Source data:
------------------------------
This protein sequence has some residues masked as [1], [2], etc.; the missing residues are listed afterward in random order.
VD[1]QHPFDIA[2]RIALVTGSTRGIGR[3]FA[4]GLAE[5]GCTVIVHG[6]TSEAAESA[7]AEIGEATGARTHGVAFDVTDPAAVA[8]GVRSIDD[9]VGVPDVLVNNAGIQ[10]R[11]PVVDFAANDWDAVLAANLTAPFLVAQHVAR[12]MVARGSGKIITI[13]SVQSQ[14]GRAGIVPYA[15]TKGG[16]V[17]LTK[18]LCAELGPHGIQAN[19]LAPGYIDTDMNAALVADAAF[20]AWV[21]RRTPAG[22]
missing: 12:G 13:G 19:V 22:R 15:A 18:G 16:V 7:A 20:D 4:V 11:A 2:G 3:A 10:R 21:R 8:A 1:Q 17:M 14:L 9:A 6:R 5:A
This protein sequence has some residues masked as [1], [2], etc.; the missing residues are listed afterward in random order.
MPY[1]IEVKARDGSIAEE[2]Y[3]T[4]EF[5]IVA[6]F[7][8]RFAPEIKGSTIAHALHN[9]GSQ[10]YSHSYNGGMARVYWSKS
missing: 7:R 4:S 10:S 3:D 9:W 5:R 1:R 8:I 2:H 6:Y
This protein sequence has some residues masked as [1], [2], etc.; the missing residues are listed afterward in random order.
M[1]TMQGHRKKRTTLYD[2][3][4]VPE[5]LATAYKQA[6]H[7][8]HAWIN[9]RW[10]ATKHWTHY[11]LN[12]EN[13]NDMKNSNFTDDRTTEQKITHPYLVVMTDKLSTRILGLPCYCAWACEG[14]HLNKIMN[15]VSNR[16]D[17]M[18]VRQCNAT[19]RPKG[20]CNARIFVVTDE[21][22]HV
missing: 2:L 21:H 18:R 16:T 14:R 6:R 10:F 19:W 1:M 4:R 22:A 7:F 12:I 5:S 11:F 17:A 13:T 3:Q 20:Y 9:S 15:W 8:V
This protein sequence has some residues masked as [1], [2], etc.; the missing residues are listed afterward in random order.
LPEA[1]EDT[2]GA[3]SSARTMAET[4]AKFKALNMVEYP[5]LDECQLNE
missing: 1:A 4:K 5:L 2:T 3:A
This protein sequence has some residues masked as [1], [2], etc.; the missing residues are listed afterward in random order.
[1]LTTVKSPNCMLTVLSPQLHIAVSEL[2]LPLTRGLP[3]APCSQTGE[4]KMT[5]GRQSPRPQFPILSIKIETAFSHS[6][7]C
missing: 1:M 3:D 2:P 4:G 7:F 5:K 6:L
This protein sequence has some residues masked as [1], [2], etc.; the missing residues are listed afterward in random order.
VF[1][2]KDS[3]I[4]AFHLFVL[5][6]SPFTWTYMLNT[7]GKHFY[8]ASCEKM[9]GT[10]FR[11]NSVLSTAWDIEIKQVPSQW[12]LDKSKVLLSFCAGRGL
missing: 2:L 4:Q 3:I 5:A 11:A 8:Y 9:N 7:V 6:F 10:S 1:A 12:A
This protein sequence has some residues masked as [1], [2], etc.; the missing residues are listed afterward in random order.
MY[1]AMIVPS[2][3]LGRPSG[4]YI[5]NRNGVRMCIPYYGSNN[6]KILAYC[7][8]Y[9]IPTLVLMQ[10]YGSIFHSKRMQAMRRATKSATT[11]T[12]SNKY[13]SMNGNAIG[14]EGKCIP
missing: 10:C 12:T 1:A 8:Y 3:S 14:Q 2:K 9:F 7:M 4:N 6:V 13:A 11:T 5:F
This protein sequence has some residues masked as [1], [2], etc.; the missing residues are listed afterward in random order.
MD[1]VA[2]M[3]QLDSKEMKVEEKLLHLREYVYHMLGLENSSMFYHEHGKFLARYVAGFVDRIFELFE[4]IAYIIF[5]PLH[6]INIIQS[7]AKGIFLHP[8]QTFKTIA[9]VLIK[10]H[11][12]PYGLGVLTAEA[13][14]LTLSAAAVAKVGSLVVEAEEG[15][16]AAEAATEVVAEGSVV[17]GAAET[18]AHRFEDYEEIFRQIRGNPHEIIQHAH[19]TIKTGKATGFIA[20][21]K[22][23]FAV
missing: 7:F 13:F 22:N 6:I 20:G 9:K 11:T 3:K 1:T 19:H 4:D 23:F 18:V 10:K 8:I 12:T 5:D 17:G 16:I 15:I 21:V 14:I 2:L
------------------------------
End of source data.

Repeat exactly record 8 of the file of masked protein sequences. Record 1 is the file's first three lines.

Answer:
This protein sequence has some residues masked as [1], [2], etc.; the missing residues are listed afterward in random order.
MD[1]VA[2]M[3]QLDSKEMKVEEKLLHLREYVYHMLGLENSSMFYHEHGKFLARYVAGFVDRIFELFE[4]IAYIIF[5]PLH[6]INIIQS[7]AKGIFLHP[8]QTFKTIA[9]VLIK[10]H[11][12]PYGLGVLTAEA[13][14]LTLSAAAVAKVGSLVVEAEEG[15][16]AAEAATEVVAEGSVV[17]GAAET[18]AHRFEDYEEIFRQIRGNPHEIIQHAH[19]TIKTGKATGFIA[20][21]K[22][23]FAV
missing: 7:F 13:F 22:N 6:I 20:G 9:K 11:T 3:K 1:T 19:H 4:D 23:F 18:V 10:K 8:I 12:T 5:D 17:G 16:I 15:I 21:V 14:I 2:L